It is unclear whether Sainsburys have genuinely pulled out of their Workfare schemes as reported in the Guardian, however the fact they are claiming to have done so is revealing. Superdrug have also Tweeted they no longer use Workfare, a somewhat spurious claim which was questioned when campaign group Boycott Workfare pointed out an advertisement for a Workfare position with the company.
Now the Unions have stepped into the fray, with shop workers union Usdaw calling on retailers to pull out of the scheme, in which unemployed people are forced to work 30 hours a week with no pay or workplace rights. The TUC leader Brendan Barber says in the Guardian this weekend that workfare is ‘exploiting participants’ and has joined the calls for companies to pull out. Hopefully this call also extends to Post Office union the CWU, who have recently endorsed a workfare scheme at the Royal Mail.
CWU secretray Billy Hayes has remained silent on this subject despite being asked about it repeatedly on twitter. Keep asking him at: https://twitter.com/#!/BillyHayes_CWU
Like the CWU, Tesco are unrepentant about their use of forced labour. 1,400 people have worked for free at the supermarket for no pay. Tesco say that they have employed 300 job seekers in the same period, less than 25% of participants. There is no indication whether Tesco have employed more claimants than they would have done anyway without the scheme, but it is quite likely they have employed less. Why pay benefit claimants when you can get them to work for free?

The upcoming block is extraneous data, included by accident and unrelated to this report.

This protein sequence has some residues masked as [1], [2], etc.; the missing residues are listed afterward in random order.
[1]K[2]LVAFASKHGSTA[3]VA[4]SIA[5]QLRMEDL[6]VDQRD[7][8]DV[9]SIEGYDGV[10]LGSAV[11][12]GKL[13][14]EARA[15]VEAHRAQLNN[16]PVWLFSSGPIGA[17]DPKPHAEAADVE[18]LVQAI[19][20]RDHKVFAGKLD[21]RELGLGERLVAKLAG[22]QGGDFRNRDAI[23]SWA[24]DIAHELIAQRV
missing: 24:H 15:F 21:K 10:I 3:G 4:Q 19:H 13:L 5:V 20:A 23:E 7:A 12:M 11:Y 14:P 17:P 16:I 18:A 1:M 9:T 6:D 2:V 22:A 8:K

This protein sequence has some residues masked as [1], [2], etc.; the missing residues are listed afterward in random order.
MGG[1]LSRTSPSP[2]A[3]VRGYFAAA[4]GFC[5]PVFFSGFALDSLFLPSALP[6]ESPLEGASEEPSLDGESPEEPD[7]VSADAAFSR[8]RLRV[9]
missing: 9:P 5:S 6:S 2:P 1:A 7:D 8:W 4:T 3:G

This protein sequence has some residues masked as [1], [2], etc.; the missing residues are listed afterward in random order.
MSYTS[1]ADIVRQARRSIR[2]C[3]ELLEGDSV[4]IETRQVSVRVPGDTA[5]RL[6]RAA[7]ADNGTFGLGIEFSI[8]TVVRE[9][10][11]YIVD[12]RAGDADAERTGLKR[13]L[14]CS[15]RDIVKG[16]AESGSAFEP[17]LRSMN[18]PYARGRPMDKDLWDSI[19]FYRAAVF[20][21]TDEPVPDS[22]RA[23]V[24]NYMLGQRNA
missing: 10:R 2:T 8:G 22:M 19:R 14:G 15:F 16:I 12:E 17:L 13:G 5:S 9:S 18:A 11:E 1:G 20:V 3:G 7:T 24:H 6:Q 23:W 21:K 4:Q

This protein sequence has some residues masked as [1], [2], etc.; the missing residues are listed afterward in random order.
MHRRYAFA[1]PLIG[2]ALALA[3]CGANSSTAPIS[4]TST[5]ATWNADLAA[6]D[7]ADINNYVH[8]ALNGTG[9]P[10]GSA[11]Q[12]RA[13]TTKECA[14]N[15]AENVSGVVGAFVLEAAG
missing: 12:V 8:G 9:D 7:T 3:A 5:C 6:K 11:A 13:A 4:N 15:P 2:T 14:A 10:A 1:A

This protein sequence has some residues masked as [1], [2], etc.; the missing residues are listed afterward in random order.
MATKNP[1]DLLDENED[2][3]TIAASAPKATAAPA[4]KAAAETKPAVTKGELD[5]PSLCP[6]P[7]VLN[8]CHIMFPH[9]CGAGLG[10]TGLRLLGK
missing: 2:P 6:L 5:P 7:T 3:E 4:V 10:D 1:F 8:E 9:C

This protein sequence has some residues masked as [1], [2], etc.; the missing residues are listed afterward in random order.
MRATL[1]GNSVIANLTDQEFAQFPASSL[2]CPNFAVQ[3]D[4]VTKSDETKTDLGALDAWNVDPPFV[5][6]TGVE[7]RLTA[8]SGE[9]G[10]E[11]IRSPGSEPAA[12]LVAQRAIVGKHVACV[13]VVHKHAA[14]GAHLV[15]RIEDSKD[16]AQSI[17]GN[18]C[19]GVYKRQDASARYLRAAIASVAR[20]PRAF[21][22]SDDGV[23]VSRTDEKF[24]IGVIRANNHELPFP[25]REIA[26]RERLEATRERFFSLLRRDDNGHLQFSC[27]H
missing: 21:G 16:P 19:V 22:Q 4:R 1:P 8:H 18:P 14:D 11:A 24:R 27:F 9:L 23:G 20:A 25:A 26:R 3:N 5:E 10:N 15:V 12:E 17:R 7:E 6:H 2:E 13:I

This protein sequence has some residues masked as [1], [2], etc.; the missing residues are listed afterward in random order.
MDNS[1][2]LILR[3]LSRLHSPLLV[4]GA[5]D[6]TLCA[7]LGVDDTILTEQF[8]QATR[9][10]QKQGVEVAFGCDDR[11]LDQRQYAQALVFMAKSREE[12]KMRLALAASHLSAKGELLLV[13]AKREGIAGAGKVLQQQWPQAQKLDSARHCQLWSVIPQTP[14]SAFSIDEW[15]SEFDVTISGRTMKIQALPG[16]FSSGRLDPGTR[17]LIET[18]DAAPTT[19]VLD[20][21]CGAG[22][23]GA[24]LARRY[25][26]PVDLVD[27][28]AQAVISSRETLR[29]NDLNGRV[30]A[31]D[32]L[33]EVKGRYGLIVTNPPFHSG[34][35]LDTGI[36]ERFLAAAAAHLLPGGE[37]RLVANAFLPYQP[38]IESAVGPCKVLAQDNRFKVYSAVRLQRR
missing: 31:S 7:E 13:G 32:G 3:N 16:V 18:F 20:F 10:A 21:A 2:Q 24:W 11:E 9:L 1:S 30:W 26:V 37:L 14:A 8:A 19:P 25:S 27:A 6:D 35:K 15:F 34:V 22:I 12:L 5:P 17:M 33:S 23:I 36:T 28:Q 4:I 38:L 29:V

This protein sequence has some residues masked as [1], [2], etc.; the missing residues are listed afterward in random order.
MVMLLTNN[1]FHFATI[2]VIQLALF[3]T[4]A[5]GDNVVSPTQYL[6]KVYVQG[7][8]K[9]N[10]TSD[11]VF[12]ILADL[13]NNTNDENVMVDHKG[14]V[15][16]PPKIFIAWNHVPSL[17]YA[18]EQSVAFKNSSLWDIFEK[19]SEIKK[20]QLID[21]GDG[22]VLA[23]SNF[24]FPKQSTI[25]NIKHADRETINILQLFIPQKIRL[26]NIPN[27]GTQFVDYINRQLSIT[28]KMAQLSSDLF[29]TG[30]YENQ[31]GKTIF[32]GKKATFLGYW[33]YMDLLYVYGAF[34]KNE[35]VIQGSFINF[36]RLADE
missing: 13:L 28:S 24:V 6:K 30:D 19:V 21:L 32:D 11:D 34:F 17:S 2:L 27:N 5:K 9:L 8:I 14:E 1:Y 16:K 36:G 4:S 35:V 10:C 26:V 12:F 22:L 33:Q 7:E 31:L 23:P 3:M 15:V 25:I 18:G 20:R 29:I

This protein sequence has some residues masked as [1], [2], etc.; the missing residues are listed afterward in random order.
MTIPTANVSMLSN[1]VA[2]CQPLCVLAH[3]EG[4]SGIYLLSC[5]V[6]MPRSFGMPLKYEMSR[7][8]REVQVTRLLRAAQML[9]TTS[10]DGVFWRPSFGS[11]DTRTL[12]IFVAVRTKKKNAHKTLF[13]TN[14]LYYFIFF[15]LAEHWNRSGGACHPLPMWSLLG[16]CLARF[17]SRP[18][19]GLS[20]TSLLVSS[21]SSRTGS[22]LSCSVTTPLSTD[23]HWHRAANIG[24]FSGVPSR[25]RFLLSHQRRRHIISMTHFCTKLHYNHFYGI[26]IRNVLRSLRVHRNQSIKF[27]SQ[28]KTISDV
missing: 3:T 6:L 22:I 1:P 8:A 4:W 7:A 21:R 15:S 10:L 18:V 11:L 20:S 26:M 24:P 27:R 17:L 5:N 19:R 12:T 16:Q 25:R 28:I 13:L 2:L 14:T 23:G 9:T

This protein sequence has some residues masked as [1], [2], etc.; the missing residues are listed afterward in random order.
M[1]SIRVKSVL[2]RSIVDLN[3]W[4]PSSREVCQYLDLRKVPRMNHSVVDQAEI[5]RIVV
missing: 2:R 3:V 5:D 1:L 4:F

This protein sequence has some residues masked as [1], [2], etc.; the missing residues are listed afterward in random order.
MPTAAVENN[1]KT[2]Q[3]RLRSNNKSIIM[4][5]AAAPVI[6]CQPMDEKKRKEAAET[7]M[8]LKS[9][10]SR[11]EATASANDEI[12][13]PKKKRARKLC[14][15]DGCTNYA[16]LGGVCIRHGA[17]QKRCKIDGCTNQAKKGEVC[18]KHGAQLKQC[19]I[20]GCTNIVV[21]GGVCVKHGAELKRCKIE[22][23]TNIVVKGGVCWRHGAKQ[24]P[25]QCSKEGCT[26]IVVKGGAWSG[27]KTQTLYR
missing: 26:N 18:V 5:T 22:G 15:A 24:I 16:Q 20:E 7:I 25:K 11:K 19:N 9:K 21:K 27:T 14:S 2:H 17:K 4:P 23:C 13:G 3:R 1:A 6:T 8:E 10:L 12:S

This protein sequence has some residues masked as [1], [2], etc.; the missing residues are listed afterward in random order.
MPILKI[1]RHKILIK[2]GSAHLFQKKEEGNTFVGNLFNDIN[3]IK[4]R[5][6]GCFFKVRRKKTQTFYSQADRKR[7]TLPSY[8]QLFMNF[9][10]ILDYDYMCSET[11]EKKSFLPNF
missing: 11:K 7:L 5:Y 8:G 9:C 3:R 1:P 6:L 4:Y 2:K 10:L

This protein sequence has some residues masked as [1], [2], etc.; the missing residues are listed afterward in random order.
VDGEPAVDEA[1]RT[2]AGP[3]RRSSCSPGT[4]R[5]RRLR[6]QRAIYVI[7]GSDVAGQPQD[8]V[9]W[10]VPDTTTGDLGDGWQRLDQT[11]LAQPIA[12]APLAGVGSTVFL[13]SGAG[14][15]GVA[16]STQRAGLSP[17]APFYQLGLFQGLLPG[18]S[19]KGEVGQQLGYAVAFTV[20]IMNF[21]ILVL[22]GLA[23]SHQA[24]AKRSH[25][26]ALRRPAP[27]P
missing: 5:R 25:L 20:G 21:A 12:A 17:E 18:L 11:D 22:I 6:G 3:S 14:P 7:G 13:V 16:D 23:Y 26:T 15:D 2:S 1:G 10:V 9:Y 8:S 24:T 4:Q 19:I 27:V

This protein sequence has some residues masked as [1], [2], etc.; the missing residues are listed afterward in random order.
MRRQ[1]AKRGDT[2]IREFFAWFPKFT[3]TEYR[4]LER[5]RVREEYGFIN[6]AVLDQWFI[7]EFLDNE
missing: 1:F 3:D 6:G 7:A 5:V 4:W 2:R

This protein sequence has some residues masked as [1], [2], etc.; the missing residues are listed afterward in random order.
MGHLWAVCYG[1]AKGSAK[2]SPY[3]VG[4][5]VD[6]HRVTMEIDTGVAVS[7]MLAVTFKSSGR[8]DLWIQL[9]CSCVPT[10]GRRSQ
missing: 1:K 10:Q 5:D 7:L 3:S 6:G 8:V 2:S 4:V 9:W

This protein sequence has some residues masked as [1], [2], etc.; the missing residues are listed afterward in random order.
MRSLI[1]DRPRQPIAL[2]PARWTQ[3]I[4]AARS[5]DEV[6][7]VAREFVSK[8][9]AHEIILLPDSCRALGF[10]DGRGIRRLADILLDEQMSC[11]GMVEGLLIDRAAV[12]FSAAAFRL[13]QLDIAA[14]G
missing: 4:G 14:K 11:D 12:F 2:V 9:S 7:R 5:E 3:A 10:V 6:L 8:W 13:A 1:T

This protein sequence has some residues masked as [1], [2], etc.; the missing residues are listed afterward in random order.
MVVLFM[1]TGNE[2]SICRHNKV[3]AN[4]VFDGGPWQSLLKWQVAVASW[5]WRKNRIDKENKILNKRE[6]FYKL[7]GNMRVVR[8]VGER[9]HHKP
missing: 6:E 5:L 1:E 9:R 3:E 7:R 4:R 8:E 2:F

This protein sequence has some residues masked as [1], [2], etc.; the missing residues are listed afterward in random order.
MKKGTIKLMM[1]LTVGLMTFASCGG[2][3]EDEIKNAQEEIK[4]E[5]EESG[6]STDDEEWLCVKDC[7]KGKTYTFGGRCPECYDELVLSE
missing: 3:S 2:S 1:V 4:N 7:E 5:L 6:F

They may well change their minds about the benefits of using unpaid workers however as resistance to the scheme is not just spreading in the Unions and the High Street. Last week a successful picket was held outside Poundland in Brighton aimed at the stores use of free labour. Today a similar picket is to be held down the road in Worthing at another Poundland.
Action against workfare is planned in both Liverpool and London (so far) on March 3rd, and a Boycott Workfare group also are becoming established in Birmingham, where a legal challenge against the scheme is also taking place. Workfare participants are becoming increasingly savvy and aware of what little rights and power they have. The danger’s of having an unpaid work-force who are openly hostile to their pretend employers should be obvious to all companies. Unlike the sharks that are used to bully people into workfare, who pay themselves millions of pounds of tax payers money, actually taking on workfare staff may well turn out to be bad business. It could well be this that brings this exploitative scheme to an end as the cost of taking on workfare staff outweigh the benefits. Pickets, protests and direct action will all add to the bill and keep up the pressure. Every little helps.
Also this week – help DPAC deliver a letter to Killer Miller the Minister of Disabled People on Monday 13th February, whilst as the Welfare Reform Bill makes it way back to the Lords a demo/vigil will be held outside Parliament on Tuesday 14th from 1-3pm and possibly Wednesday as well. People will be at gathering in Old Palace Yard, Abingdon St SW1. All welcome.